Is Fixed cost brokerage (discount brokerage) more cost effective than variable cost brokerage?
It’s a myth!
Let’s say Dhanibhai charges you 0.01%* on purchase and 0%* on sale, in an intra-day transaction. Then there’s Moneybhai, the discount broker, who charges you Rs 20* on each leg of an intra-day transaction – buy and sell, irrespective of the volume of that transaction. Would you say you are better off with D or M?
It’s not rocket science. It’s simply a matter of doing some basic math.
Let’s say you purchase stocks worth Rs 1 lakh. You would have to pay Dhanibhai Rs 10 (0.01% of Rs 1 lakh) on the purchase and nothing on the sale.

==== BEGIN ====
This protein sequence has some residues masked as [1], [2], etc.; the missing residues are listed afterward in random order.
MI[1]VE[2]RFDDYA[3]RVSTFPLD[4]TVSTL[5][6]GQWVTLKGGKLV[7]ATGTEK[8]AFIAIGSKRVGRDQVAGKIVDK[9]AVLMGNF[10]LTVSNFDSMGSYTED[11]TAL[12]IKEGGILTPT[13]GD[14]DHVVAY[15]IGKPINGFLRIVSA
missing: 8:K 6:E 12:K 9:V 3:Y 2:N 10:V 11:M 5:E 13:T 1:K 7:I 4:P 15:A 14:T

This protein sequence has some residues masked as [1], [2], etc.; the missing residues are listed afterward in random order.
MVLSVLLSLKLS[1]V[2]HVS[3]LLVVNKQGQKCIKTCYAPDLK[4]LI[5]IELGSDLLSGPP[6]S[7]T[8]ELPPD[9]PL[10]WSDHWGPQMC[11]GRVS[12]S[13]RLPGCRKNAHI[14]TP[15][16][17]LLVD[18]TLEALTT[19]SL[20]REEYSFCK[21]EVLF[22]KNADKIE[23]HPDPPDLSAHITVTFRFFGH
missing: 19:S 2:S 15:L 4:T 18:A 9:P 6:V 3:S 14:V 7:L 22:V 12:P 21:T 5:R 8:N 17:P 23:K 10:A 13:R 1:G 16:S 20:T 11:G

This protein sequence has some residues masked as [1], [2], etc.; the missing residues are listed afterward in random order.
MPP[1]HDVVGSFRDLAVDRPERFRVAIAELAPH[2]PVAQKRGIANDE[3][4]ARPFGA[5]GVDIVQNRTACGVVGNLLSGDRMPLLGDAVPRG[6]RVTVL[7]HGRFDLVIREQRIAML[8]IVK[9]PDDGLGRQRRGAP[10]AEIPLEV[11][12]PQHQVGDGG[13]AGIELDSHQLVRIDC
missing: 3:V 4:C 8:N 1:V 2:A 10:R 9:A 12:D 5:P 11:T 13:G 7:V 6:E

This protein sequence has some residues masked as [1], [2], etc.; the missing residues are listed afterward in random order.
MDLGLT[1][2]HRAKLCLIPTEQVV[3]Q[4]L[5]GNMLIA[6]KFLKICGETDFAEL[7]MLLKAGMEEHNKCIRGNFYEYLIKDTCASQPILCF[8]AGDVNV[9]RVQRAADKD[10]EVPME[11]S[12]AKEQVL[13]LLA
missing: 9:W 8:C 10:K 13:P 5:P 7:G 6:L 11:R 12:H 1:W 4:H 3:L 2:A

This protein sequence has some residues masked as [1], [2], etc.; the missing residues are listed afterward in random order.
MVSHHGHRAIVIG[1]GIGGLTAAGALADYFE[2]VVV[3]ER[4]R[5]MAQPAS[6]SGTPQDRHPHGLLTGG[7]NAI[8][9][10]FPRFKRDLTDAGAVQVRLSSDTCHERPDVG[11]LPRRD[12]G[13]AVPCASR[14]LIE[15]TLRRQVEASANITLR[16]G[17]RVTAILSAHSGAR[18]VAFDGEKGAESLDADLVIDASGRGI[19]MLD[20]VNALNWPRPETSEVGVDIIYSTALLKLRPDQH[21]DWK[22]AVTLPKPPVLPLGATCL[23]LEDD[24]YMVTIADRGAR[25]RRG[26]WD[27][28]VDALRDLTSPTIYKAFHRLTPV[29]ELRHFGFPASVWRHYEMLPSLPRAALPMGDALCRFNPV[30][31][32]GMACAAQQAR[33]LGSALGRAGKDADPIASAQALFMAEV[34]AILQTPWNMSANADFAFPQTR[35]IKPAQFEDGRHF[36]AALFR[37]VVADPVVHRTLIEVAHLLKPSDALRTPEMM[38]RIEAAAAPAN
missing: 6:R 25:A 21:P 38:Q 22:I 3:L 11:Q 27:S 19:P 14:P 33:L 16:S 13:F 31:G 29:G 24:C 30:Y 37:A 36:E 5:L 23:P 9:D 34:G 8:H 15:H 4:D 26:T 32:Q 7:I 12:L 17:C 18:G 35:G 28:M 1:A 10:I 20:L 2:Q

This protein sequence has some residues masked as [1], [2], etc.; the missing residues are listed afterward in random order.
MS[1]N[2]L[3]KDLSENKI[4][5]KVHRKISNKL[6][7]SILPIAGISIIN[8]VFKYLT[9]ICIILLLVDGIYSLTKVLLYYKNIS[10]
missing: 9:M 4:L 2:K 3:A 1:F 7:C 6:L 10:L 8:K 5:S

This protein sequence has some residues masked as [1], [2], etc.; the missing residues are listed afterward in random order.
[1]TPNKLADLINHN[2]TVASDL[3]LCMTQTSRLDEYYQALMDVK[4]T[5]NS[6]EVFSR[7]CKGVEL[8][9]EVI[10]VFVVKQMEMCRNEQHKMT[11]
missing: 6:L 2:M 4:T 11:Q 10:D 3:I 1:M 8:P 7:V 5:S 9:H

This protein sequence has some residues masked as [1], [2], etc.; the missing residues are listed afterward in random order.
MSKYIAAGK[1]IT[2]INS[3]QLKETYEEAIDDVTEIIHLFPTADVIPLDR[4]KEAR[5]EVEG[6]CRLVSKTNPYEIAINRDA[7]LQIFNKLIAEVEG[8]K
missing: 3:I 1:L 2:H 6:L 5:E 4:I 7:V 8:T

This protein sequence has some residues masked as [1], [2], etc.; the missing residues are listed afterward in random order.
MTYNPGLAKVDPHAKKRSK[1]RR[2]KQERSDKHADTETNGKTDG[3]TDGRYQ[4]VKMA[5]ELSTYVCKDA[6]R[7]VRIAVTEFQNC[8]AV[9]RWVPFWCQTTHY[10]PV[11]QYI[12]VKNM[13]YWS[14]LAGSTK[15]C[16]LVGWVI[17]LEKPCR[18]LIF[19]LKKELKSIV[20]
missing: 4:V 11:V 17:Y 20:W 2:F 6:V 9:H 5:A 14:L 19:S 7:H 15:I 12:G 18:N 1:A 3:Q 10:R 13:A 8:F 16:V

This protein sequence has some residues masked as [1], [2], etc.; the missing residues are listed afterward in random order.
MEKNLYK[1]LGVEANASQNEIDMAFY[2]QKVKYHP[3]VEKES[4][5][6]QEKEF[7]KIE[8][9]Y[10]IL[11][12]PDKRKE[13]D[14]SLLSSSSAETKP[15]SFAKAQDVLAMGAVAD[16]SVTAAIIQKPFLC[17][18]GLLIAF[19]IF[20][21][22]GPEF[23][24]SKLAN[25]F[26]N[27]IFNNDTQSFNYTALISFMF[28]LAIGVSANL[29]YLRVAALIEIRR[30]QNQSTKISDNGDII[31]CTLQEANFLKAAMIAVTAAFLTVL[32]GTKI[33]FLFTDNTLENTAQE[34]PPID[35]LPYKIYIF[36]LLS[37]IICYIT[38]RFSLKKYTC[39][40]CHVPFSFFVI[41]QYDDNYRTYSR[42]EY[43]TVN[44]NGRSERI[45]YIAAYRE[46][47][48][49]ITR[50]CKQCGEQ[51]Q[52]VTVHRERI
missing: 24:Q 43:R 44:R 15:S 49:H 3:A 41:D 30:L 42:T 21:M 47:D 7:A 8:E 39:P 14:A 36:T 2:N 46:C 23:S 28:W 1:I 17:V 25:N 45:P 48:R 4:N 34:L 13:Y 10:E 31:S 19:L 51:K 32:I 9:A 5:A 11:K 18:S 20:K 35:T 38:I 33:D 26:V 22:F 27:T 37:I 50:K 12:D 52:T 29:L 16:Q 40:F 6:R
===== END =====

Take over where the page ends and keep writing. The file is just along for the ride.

Now, if you went with Moneybhai, he would charge a fixed amount of Rs 20 on the purchase and another Rs 20 on the sale. You would end up paying Rs 40 on the intra-day trade.
QED: The variable trade cost is lower.
Now what happens when the volume transacted increases to above Rs 4 lakh?
Of course, the fixed rate (discount rate) becomes more cost effective.
But think about this. Even if a retail investor has plenty of capital to put into the intra-day market, how often do you see such a trader allocating more than Rs 4 lakh to a single trade?!
* In the current times, most variable cost brokers charge a fee of 0.01% on only one leg of an intra-day transaction and most discount brokers charge Rs 20 on each leg of an intra-day transaction. Naturally, if these rates change, the premise of the article will change.